Like Menard, there is little chance that former House speaker Thomas Finneran will get back into the political life. Finneran was forced to leave office in 2004 after his indictment on federal perjury charges, which was later pled out as obstruction to justice. While the conviction cost him his pension, there was no barrier to him spending down the nearly half-million dollars he had in his campaign bank account when he resigned. The balance now stands at just under $1,900, mainly because Finneran used more than $350,000 on lawyers. His expenditures also included $10,000 in donations to Thomas M. Finneran Charities Inc., and his account continues to pay the $345 monthly rent on a storage space in Milton.
Campaign finance spending guidelines are tighter for candidates who die with a balance in their accounts. According to the Office of Campaign and Political Finance, the campaign aides of a candidate who dies with a campaign balance must dissolve the account within a reasonable amount of time and use the money to pay outstanding liabilities; to make donations to a charity, a nonprofit, or a scholarship fund; or to contribute to the state’s local aid fund or the general fund of any city or town.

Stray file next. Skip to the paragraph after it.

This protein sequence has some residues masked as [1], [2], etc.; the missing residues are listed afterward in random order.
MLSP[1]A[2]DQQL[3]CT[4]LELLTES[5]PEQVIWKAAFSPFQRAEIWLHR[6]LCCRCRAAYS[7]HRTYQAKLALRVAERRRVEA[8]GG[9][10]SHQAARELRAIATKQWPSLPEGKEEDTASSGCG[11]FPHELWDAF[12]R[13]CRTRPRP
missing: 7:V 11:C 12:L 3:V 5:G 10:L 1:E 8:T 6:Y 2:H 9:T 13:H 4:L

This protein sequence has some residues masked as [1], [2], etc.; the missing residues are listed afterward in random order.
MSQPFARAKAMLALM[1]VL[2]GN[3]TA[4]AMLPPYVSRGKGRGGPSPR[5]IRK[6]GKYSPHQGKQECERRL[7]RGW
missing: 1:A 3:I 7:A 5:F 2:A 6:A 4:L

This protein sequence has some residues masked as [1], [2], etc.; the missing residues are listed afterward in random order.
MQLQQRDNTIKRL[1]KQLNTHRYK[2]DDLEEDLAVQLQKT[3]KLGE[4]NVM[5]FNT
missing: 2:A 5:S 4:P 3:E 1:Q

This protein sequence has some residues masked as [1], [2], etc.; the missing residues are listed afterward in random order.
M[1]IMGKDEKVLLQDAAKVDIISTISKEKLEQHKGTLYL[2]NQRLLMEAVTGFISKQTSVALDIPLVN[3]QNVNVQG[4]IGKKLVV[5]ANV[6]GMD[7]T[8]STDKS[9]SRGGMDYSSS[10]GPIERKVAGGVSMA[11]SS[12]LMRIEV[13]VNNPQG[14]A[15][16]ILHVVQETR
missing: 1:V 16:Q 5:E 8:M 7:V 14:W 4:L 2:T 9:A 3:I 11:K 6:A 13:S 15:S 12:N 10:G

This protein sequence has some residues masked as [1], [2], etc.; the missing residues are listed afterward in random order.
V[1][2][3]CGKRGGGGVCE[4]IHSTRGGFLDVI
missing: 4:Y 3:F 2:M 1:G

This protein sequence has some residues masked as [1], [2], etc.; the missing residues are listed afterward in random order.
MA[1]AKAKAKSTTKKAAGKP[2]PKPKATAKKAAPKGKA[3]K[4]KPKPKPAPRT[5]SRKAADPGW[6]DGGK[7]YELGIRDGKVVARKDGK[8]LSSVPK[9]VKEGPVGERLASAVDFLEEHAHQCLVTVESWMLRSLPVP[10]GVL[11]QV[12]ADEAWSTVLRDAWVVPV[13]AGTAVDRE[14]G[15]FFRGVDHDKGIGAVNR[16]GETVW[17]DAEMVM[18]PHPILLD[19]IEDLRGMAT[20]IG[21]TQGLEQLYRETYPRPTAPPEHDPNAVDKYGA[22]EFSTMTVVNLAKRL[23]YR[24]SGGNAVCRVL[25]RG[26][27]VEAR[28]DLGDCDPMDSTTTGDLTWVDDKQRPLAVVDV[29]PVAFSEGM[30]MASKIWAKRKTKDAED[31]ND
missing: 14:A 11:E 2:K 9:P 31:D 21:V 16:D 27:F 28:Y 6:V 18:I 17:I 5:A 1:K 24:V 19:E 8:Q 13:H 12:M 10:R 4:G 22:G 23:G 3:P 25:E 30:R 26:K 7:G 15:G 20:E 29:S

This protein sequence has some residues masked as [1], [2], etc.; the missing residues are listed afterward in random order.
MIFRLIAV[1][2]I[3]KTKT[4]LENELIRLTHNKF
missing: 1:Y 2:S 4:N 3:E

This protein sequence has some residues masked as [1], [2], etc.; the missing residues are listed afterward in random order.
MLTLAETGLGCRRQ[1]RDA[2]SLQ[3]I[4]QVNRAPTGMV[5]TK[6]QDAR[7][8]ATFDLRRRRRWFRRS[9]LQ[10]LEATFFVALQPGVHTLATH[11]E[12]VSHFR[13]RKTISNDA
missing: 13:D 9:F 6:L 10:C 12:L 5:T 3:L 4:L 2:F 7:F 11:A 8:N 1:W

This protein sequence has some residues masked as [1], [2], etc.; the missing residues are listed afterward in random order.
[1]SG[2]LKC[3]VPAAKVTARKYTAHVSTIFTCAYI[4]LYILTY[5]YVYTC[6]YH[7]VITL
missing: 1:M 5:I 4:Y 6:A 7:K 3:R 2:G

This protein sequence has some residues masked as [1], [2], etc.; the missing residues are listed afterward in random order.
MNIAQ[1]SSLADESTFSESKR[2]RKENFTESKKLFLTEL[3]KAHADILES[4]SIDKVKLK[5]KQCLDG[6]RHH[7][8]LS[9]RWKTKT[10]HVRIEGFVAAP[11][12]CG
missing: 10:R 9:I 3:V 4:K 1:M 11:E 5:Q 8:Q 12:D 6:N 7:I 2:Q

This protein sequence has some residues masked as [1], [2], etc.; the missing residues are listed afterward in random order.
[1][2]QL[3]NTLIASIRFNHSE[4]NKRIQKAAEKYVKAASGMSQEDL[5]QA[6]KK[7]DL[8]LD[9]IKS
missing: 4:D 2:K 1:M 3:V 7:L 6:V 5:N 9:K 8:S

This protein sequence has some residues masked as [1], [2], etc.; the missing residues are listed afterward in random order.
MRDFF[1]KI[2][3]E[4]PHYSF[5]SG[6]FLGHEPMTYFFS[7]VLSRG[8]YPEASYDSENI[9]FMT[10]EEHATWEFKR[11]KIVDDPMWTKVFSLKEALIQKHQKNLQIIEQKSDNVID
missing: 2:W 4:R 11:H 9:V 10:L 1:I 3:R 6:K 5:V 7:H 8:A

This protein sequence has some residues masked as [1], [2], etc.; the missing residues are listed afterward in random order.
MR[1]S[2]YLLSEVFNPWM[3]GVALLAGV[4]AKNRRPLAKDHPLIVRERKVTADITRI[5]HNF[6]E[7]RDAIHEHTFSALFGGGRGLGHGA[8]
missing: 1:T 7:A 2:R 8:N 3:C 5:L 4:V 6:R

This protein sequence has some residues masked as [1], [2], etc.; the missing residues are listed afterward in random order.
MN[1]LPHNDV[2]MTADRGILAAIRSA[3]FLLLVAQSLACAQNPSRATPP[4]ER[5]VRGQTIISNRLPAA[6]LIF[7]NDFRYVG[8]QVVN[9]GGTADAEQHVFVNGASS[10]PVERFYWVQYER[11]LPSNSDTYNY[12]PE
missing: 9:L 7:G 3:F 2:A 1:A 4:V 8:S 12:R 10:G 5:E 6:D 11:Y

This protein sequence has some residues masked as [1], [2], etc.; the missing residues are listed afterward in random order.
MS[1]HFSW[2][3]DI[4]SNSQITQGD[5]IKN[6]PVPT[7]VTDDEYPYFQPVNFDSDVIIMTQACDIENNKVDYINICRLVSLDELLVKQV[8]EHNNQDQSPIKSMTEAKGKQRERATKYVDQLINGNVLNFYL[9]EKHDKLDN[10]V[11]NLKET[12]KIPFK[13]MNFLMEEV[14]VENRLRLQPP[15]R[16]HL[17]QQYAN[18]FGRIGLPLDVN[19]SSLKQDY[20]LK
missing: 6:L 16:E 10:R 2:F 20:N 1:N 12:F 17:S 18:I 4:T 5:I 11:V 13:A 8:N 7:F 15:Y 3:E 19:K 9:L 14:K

When longtime state representative John Binienda of Worcester died in 2014, his campaign account held nearly $260,000, which was distributed evenly among two senior centers, a church, and Worcester State University. When state representative Michael Coppola of Foxborough died of cancer in 2005, the $18,000 in his account was used to pay his estate for part of the $31,000 loan he had made to his campaign.